Facts, Not Fiction

 
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    #31
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    Quote Originally Posted by 18.99s View Post
    Bringing quantum computers to the masses will require a fundamentally different physical design. Right now quantum computers are in the equivalent stage of vacuum tube computers in the 1950s.
    Which is my point. Should we expect the same rate of progress in miniaturizing and enlarging their capacity?
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    #32
    Quote Originally Posted by Atticus View Post
    Which is my point. Should we expect the same rate of progress in miniaturizing and enlarging their capacity?
    If they can get them to work without the supercooling infrastructure or giant magnets or other hefty equipment around the actual computing parts, I would think yes. At the core of it all, they're just manipulating subatomic particles, without the need for accelerating them to high energy levels like in a particle collider.

    But they're still not close to a next-generation qubit technology, like with the jump from vacuum tubes to transistors. My statement above about vacuum tube computers in the 1950s should really say 1940s, since transistors were introduced in the 1950s.
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    #33
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    Quote Originally Posted by 18.99s View Post
    But they're still not close to a next-generation qubit technology,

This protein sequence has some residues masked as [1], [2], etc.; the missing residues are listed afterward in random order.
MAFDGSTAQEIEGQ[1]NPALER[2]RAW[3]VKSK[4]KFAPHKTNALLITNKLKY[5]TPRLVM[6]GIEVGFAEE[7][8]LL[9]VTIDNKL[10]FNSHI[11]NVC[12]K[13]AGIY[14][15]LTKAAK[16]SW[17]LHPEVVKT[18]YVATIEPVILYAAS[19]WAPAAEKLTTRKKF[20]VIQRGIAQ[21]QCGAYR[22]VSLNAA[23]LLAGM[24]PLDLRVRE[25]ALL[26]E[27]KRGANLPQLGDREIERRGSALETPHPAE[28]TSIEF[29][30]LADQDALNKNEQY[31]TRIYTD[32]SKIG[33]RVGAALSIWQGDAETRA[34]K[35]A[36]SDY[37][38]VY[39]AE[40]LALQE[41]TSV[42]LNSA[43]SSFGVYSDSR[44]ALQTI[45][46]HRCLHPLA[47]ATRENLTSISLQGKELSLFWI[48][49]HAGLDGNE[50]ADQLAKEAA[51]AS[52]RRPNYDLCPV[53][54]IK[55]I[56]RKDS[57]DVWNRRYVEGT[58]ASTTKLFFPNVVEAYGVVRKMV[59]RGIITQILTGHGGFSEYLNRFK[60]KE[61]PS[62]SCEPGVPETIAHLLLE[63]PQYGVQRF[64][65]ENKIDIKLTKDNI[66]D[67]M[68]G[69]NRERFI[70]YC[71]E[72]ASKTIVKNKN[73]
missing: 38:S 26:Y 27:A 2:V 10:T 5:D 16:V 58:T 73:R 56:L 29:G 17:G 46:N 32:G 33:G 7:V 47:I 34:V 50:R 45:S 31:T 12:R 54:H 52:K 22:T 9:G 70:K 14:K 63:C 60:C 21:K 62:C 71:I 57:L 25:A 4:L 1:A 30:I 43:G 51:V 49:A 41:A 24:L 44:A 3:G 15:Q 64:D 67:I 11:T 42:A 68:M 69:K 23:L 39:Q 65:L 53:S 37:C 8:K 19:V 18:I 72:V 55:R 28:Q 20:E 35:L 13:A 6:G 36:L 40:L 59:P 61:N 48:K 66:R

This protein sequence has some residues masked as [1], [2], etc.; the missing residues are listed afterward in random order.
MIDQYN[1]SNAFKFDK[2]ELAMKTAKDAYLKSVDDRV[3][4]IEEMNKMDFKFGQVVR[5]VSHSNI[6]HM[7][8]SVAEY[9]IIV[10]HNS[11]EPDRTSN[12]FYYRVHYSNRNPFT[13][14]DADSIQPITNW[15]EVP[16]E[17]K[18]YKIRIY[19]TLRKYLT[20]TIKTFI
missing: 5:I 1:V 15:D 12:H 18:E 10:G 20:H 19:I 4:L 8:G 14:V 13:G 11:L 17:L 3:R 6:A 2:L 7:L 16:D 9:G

That's too bad. The closer we get to bigger QCs, the more quickly their AIs will unlock the remaining pieces of disease prevention/control/eradication. Not that I want to live to be 150 (unless, of course I can get a cyborg body!), but I am convinced that aging can be 'cured'.
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    #34
    Quote Originally Posted by Atticus View Post
    . . . I am convinced that aging can be 'cured'.
    And what would Malthus say about that?
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    #35
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    Here is what I (in my not-so-numerically oriented mind) do not get:
    If the quantum calculations would take thousands of years to process on "classical" computers, how do we know the result of the calculations are correct?
    One way is the prime factorization of some huge number that would take eons on a normal computer....multiplying those numbers to see if it is correct is trivial.
    Good answer, Conor. One that makes sense to even history majors who never got beyond Algebra II !
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    #36
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    Quote Originally Posted by tandfman View Post
    And what would Malthus say about that?
    His ideas would be obsolete, made so by the AI, which would turn its attention (now unencumbered by human fallacy!) to climate change and overpopulation. It would discover that the Earth is sick with an infection, and the obvious solution is to eradicate the source of that infection - man!
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    #37
    Quote Originally Posted by jc203 View Post
    Here is what I (in my not-so-numerically oriented mind) do not get:
    If the quantum calculations would take thousands of years to process on "classical" computers, how do we know the result of the calculations are correct?
    At least with encryption/ decryption, you can look at the results to know if it is correct. With other complex calculations it gets tricky since you may not be able to solve the problem otherwise.
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